Why ADHD Cases In Children Are Rising

A little girl looking out of a window(BlackDoctor.org) — The percentage of children diagnosed with attention deficit hyperactivity disorder (ADHD) has risen from 6.9% to 9% in the past decade, a CDC study shows.

According to the report, published in the National Center for Health Statistics Data Brief for August 2011, the increase may be influenced by racial, ethnic, and economic factors.

ADHD is one of the most common mental health disorders of childhood, but its frequency varies by race and ethnicity, the CDC says. Symptoms of ADHD include inattention, impulsive behavior, and hyperactivity.

Race, Ethnicity, and Income Factors in ADHD Diagnosis

The CDC, analyzing trends in children age 5 to 17, says that between 1998 and 2009:

• ADHD prevalence increased to 10.3% for children with family incomes of less than 100% of the poverty level, up from 7%, and to 10.6% for those with family incomes between 100% and 199% of the poverty level, compared to 7% in the earlier period.

• ADHD prevalence rose from 8.2% to 10.6% for non-Hispanic whites during the period studied, and from 5.1% to 9.5% for non-Hispanic black youngsters.

• ADHD frequency rose to 10% in the Midwest and South. The frequency of ADHD in these two regions was higher than in the Northeast and West.

• ADHD frequency was higher among boys than girls. For boys, it increased from 9.9% in the 1998-2000 period to 12.3% in 2007-2009. In girls, frequency rose from 3.6% to 5.5%.

ADHD estimates in the report are based on a survey of parents who reported if their child had ever received a diagnosis of ADHD, the CDC says.

The Great Debate: Manual Vs. Electric Toothbrushes

electric toothbrush in bathroom

Cepillo Electrico

Is it the perceived superiority of electric toothbrushes over manual toothbrushes that appeals to consumers? Or is it our obsession with technology that has us reaching for them in the dental-care aisle?

Electric toothbrushes have become very popular in recent years and some say they provide superior dental care. But how does using an electric toothbrush actually stand up to good, old-fashioned manual brushing?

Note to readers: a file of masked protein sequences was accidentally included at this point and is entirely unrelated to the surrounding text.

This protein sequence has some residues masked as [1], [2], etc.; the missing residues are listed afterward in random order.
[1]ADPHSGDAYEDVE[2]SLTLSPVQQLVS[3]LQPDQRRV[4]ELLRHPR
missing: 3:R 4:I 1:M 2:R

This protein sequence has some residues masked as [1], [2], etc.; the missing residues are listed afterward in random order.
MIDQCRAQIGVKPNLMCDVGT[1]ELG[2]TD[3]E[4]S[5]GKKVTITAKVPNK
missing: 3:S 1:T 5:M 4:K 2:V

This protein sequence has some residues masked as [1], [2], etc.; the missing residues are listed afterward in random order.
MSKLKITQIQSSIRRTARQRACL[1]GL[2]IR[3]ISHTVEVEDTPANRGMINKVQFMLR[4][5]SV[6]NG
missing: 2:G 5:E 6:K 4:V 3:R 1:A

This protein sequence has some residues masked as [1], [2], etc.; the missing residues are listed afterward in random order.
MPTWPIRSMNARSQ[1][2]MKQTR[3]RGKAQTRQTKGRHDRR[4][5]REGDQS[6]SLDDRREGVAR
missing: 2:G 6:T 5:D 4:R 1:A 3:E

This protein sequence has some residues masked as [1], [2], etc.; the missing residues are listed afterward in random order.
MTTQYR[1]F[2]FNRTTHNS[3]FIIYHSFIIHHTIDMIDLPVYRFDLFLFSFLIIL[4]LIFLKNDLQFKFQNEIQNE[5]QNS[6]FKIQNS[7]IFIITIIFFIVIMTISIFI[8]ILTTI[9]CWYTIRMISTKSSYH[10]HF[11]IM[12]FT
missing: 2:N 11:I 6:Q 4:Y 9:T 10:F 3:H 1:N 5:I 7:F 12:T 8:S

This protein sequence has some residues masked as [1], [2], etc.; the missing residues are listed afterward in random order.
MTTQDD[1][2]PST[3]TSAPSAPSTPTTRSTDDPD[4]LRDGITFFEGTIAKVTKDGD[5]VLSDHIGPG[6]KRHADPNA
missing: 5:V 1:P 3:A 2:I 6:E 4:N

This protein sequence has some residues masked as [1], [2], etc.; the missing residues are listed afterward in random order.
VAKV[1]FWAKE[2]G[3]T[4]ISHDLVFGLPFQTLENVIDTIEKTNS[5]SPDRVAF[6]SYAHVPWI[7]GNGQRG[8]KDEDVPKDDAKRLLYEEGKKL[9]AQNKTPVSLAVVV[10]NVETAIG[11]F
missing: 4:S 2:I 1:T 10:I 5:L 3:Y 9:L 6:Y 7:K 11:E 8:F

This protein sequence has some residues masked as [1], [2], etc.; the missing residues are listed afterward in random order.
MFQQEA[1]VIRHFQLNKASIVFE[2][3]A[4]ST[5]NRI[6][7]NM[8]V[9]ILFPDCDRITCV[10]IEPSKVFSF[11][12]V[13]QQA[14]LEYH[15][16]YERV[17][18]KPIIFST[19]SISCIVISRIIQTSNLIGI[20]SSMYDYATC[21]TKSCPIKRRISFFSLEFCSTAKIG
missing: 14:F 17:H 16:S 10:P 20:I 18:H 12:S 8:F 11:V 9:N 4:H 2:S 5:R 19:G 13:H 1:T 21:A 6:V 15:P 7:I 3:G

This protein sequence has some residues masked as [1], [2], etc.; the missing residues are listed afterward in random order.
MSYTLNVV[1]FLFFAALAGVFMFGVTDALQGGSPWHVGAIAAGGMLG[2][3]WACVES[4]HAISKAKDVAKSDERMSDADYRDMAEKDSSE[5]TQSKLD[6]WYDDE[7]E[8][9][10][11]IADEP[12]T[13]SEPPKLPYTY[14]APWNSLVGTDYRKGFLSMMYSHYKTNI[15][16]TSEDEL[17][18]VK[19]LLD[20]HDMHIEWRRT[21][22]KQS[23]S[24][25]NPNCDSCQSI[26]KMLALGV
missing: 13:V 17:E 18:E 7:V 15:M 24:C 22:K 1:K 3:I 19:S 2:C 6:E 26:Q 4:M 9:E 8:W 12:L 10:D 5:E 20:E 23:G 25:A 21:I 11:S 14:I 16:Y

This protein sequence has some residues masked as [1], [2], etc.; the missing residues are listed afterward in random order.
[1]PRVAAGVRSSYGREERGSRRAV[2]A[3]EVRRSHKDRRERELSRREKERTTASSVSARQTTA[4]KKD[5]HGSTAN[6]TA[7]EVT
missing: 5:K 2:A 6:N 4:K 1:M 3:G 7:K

The Advantages of a Manual Toothbrush (there actually are some):

• Cost and availability—It’s inexpensive and accessible. Electric toothbrushes may simply be too expensive for many people, and truly, you can do a fine job brushing with a manual toothbrush.

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• Light and portable—It’s easy to take a manual toothbrush with you when you travel. It weighs practically nothing and it’s not bulky like an electric toothbrush. You’ll be less likely to let your good dental care habits lapse on vacation with a toothbrush that packs like a dream.

• Easily controlled—You can feel how much pressure you’re using as you grasp the toothbrush. This helps you to avoid putting too much pressure on your teeth and gums. With an electric model the brush goes at its own speed. Plus, placing too much pressure on your teeth can wear away at the tooth enamel, causing pain, sensitivity and an increased risk of tooth decay.

• Good for kids—Any young child can use a manual brush safely and effectively once they’ve learned how. However, there are some situations where an electric toothbrush has clear advantages. It is recommended for people who can’t thoroughly clean their teeth with a manual toothbrush. For older people or others who have limited manual dexterity, like those who suffer from arthritis, an electric toothbrush is an obvious good choice.

Navigating the Choices

Today, electric toothbrushes are outfitted with a variety of features. Though they make nice additions, pressure sensors that tell you if you’re brushing too hard or timers that indicate when you’ve brushed long enough don’t directly affect how well the toothbrush actually cleans your teeth.

Electric toothbrushes attempt to stimulate the gums and teeth with different configurations of the bristles. Even the most inexpensive electric models will keep your teeth clean, but you may have to move them a little more to get to hard-to-reach areas.

Although almost any toothbrush can do an effective job, research suggests there is one electric toothbrush bristle configuration that seems to be better at removing plaque and preventing gum disease. Those with bristles that rotate together in one direction, and then switch and rotate in the opposite direction—a process known as rotating-oscillating—appear to be more effective than manual brushes and other electric brushes that spin in only one direction. If you do opt for an electric toothbrush, a model with rotating-oscillating bristles is probably your best bet.

Whether you choose a manual or an electric toothbrush, choose one with soft bristles and be sure to change the bristles on the electric brush when they become worn down. Brushes need to be replaced every three months or when the bristles are no longer straight and firm. A worn-out brush will not clean teeth as effectively and can actually do more harm than good.